The above story is based on materials provided by Mayo Clinic. Note: Materials may be edited for content and length.


Cite This Page:

Mayo Clinic. "Liver Diagnosis Breakthrough With Mayo Clinic MRI Development." ScienceDaily. ScienceDaily, 8 September 2006. <www.sciencedaily.com/releases/2006/09/060908094153.htm>.
Mayo Clinic. (2006, September 8). Liver Diagnosis Breakthrough With Mayo Clinic MRI Development. ScienceDaily. Retrieved January 29, 2015 from www.sciencedaily.com/releases/2006/09/060908094153.htm
Mayo Clinic. "Liver Diagnosis Breakthrough With Mayo Clinic MRI Development." ScienceDaily. www.sciencedaily.com/releases/2006/09/060908094153.htm (accessed January 29, 2015).

Share This


More From ScienceDaily



More Health & Medicine News

Thursday, January 29, 2015

Featured Research

from universities, journals, and other organizations


Featured Videos

from AP, Reuters, AFP, and other news services

Oxfam Calls for Massive Aid for Ebola-Hit West Africa

Oxfam Calls for Massive Aid for Ebola-Hit West Africa

AFP (Jan. 29, 2015) Oxfam International has called for a multi-million dollar post-Ebola "Marshall Plan", with financial support given by wealthy countries, to help Guinea, Sierra Leone and Liberia to recover. Duration: 01:10 Video provided by AFP
Powered by NewsLook.com
Are We Winning The Fight Against Ebola?

Are We Winning The Fight Against Ebola?

Newsy (Jan. 29, 2015) The World Health Organization announced the fight against Ebola has entered its second phase as the number of cases per week has steadily dropped. Video provided by Newsy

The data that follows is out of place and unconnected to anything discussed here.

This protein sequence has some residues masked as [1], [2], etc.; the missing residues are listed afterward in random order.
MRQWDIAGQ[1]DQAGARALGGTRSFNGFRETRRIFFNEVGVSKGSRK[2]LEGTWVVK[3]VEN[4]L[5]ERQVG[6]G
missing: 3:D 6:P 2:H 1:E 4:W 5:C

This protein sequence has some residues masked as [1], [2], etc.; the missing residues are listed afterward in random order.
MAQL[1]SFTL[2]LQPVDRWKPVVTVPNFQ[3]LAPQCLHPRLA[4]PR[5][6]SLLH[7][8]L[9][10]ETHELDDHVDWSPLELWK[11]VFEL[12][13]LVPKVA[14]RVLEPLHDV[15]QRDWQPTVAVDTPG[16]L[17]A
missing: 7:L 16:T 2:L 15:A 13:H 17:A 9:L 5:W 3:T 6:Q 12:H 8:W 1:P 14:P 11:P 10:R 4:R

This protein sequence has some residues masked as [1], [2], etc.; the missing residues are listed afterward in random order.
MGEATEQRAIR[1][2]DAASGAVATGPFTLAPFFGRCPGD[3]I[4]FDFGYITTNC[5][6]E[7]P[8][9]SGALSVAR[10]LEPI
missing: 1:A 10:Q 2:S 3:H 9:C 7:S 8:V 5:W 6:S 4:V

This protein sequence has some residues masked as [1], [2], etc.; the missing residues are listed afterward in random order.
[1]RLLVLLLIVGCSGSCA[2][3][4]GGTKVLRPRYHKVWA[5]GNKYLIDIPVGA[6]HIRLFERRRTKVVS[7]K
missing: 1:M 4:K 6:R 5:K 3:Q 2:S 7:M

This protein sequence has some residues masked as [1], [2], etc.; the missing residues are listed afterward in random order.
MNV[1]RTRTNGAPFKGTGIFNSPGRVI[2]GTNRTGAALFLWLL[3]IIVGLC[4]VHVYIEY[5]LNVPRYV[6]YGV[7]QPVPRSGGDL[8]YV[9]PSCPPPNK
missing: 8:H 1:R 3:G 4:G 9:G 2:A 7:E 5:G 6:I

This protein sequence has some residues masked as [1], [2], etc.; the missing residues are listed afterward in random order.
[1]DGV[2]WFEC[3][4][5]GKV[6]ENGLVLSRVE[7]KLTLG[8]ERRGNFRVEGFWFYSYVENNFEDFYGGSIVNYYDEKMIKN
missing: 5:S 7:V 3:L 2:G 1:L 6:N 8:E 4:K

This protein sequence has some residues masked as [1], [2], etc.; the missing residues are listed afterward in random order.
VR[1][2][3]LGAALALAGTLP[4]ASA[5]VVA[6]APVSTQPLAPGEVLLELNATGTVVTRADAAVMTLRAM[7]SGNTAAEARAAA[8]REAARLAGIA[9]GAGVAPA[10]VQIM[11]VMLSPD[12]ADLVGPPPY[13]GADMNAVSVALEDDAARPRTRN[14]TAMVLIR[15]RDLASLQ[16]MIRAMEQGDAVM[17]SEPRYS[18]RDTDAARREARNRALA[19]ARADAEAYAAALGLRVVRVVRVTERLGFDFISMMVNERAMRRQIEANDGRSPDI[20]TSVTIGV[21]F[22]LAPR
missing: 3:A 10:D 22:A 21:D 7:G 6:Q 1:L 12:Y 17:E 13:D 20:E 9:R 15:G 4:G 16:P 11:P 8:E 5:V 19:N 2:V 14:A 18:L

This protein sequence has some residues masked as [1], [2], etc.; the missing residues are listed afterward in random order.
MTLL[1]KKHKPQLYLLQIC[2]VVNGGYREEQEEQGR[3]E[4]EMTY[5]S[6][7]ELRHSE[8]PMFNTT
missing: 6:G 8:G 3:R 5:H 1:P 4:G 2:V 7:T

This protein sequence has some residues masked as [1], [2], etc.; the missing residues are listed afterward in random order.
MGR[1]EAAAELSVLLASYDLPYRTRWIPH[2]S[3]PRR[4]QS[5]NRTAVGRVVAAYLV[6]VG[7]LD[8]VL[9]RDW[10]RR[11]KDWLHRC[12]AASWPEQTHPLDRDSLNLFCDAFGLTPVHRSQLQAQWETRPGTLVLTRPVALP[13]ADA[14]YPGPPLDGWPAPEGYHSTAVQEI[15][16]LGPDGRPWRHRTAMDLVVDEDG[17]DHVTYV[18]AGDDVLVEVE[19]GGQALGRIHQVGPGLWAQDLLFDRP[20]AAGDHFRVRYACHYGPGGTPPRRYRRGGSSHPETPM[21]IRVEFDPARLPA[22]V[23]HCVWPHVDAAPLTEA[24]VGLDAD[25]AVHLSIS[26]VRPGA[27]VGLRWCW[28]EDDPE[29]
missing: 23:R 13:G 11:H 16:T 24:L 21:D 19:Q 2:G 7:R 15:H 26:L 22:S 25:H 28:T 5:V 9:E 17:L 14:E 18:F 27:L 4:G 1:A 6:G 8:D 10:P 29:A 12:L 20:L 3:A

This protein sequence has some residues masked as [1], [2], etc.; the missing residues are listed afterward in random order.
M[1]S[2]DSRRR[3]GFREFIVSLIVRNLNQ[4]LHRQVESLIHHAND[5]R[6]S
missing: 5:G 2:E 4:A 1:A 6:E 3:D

Powered by NewsLook.com
Measles Scare Sends 66 Calif. Students Home

Measles Scare Sends 66 Calif. Students Home

AP (Jan. 29, 2015) Officials say 66 students at a Southern California high school have been told to stay home through the end of next week because they may have been exposed to measles and are not vaccinated. (Jan. 29) Video provided by AP
Powered by NewsLook.com
Group Encourages Black Moms to Breastfeed

Group Encourages Black Moms to Breastfeed

AP (Jan. 29, 2015) A grassroots effort is underway in several US cities to encourage more black women to breastfeed their babies by teaching them the benefits of the age-old practice, which is sometimes shunned in African-American communities. (Jan. 29) Video provided by AP
Powered by NewsLook.com

Search ScienceDaily

Number of stories in archives: 140,361

Find with keyword(s):
Enter a keyword or phrase to search ScienceDaily for related topics and research stories.

Save/Print:
Share:

Breaking News:

Strange & Offbeat Stories


Health & Medicine

Mind & Brain

Living & Well

In Other News

... from NewsDaily.com

Science News

Health News

Environment News

Technology News



Save/Print:
Share:

Free Subscriptions


Get the latest science news with ScienceDaily's free email newsletters, updated daily and weekly. Or view hourly updated newsfeeds in your RSS reader:

Get Social & Mobile


Keep up to date with the latest news from ScienceDaily via social networks and mobile apps:

Have Feedback?


Tell us what you think of ScienceDaily -- we welcome both positive and negative comments. Have any problems using the site? Questions?
Mobile: iPhone Android Web
Follow: Facebook Twitter Google+
Subscribe: RSS Feeds Email Newsletters
Latest Headlines Health & Medicine Mind & Brain Space & Time Matter & Energy Computers & Math Plants & Animals Earth & Climate Fossils & Ruins